—  mounting investigations in cases of possible major regulatory failure, and also to assess value for money; and

    —  directing implementation of international obligations.

  These responsibilities were clearly set out by the Chancellor in his letter to Sir Howard Davies of 13 December 2001 (see Appendix).

  6.  The governing body of the FSA is the Board, which is currently made up of a Chairman, three executive directors and 11 non-executive directors. The non-executive directors are required to report on the economy and efficiency of the use of FSA resources, to review the FSA's internal financial controls and to determine the remuneration of the executive members of the Board. The Board is appointed by the Treasury and maybe dismissed by the same. Although the FSA falls outside of OCPA, Ministers have agreed that Board appointments should follow the Nolan Principles. Though the Board is currently led by a Chairman alone, the Chancellor announced on 10 February 2003, in a written statement to Parliament, that the successor to Sir Howard Davies as Chairman will also be supported by a Chief Executive.

  7.  Though creating a single regulator in the place of the nine that had existed prior to the commencement of FSMA, FSMA did not widen the scope of the FSA, in any significant way, beyond those activities and products already regulated by the organisations that the FSA was absorbing. These broadly encompassed activities and products related to savings and investments as well as deposit-taking, insurance and the listing of shares. This remit is set to be extended with the addition of regulation of mortgages and long term care insurance in October 2004 and of general insurance mediation in January 2005.

  8.  The FSA is not reliant upon central government for its funding, but has the power to levy fees on all the firms which it regulates to cover the costs of its functions as defined within FSMA. The FSA reports annually on its planned expenditure (as published in the FSA Plan and Budget) and is statutorily required to consult on its proposed fee structure.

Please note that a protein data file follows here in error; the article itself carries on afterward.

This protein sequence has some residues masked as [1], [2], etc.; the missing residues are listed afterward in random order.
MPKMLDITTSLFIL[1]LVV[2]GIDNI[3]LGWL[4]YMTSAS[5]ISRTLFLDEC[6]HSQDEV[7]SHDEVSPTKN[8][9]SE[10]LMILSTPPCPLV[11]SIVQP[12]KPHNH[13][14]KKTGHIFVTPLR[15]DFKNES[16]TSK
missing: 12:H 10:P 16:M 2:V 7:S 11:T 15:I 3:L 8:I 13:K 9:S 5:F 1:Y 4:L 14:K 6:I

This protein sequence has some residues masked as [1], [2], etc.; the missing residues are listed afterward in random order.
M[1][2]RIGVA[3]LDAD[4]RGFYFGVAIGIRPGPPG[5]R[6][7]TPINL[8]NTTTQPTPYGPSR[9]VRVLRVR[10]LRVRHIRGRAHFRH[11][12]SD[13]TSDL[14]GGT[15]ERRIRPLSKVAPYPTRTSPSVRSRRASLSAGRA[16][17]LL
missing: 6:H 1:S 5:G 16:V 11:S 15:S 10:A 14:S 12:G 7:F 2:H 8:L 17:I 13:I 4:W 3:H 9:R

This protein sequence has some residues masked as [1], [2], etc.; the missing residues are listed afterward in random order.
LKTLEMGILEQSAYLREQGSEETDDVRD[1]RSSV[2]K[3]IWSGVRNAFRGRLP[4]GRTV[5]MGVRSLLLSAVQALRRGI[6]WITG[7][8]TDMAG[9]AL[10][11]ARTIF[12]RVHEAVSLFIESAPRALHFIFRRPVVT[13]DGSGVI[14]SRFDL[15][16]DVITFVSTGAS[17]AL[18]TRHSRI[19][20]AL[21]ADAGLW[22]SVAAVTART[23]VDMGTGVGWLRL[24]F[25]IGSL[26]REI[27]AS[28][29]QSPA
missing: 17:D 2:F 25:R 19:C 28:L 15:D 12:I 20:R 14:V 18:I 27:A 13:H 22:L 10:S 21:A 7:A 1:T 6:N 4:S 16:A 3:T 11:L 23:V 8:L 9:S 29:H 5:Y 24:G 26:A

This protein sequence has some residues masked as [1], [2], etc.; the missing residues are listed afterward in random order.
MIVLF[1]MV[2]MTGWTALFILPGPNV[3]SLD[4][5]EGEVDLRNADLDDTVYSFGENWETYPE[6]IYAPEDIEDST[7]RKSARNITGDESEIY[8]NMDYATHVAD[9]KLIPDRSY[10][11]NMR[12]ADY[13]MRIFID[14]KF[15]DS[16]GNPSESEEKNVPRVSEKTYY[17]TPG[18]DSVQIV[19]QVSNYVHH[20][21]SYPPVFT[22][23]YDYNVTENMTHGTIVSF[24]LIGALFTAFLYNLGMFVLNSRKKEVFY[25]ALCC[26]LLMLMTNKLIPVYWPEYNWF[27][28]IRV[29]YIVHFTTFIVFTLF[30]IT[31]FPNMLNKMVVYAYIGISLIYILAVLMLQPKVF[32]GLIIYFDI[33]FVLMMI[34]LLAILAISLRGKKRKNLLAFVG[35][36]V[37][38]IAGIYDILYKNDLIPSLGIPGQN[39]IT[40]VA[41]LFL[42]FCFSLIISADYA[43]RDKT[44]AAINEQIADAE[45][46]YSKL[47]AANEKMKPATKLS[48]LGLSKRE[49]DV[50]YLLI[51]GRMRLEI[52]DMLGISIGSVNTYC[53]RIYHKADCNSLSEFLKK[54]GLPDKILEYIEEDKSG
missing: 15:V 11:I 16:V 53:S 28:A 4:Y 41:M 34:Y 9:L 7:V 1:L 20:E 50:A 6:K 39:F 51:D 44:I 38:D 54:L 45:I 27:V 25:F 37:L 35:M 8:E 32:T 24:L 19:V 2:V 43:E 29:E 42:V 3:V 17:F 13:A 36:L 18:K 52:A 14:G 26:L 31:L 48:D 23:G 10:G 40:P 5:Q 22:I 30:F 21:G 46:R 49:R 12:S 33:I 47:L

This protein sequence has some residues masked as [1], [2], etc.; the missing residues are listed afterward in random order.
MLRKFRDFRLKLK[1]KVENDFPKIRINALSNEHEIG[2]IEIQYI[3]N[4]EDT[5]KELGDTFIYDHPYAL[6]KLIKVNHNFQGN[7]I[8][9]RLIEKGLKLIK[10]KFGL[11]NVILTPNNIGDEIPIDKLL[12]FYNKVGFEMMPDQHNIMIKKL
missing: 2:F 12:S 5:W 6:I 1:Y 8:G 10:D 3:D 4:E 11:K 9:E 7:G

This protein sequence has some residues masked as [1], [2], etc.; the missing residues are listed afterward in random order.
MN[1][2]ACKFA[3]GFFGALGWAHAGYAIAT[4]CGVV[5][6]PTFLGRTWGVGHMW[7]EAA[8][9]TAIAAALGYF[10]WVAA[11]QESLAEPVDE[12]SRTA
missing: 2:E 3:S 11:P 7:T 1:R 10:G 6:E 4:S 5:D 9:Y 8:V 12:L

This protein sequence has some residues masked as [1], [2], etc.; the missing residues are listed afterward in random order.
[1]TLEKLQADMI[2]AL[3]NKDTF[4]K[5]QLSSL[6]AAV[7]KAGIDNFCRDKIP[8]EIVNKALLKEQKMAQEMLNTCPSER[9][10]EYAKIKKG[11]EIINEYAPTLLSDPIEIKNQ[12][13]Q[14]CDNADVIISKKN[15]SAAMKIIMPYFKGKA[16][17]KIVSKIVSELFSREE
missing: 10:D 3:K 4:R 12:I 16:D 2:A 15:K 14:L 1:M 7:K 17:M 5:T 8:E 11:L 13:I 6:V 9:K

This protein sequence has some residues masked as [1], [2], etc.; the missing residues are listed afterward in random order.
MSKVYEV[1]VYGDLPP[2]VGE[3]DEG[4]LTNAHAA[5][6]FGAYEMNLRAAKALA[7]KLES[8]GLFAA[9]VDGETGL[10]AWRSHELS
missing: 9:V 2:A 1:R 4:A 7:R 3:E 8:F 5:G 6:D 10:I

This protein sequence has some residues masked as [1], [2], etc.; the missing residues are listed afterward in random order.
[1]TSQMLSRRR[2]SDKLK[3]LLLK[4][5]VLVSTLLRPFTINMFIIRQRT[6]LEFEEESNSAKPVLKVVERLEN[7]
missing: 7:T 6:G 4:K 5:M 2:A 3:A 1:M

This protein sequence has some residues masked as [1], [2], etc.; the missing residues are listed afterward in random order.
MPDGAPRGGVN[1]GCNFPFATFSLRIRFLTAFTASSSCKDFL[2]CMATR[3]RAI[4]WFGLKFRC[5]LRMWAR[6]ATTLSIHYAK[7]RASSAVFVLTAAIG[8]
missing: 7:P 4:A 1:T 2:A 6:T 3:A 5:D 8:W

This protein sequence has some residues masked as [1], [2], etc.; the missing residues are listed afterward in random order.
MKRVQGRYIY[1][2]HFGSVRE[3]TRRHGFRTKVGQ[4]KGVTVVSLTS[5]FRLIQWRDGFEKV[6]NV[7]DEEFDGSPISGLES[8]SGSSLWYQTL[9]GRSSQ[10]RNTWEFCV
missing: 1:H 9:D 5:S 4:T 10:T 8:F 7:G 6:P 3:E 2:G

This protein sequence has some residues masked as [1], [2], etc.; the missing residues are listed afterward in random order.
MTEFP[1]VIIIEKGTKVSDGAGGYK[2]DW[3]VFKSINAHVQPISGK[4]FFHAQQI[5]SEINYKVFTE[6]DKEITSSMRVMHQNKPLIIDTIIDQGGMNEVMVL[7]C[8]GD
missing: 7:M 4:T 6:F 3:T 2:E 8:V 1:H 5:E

9.  The FSMA regulatory regime is made up of a number of legislative instruments ranging from primary legislation and statutory instruments to FSA legislation (rules, guidance, codes, statements and directions). The Act itself determines the institutional structure, responsibilities, powers and accountabilities of the regulatory regime. The boundaries of FSA regulation are determined by statutory instruments which are made by the Treasury and subject to Parliamentary scrutiny. The detailed content of regulation is set out in FSA rules and so on, which are not subject to direct Parliamentary control. The relationship between the Treasury's legislation and FSA legislation is conceived as one of difference rather than subordination.

  10.  As noted above, the Treasury determines the scope of the regulatory regime by way of statutory instrument. Such statutory instruments are subject to public consultation and accompanied by a regulatory impact assessment where required. In addition, FSMA provides (in broad terms) that statutory instruments which increase the scope of regulation must be approved by both Houses of Parliament. So for example, any statutory instrument that subjected a particular activity to FSA regulation for the first time would be subject to debate in both Houses. The Treasury keep the scope of regulation under review. A large proportion of the activities that are currently subject to regulation, are activities which the UK is obliged to regulate by virtue of community law.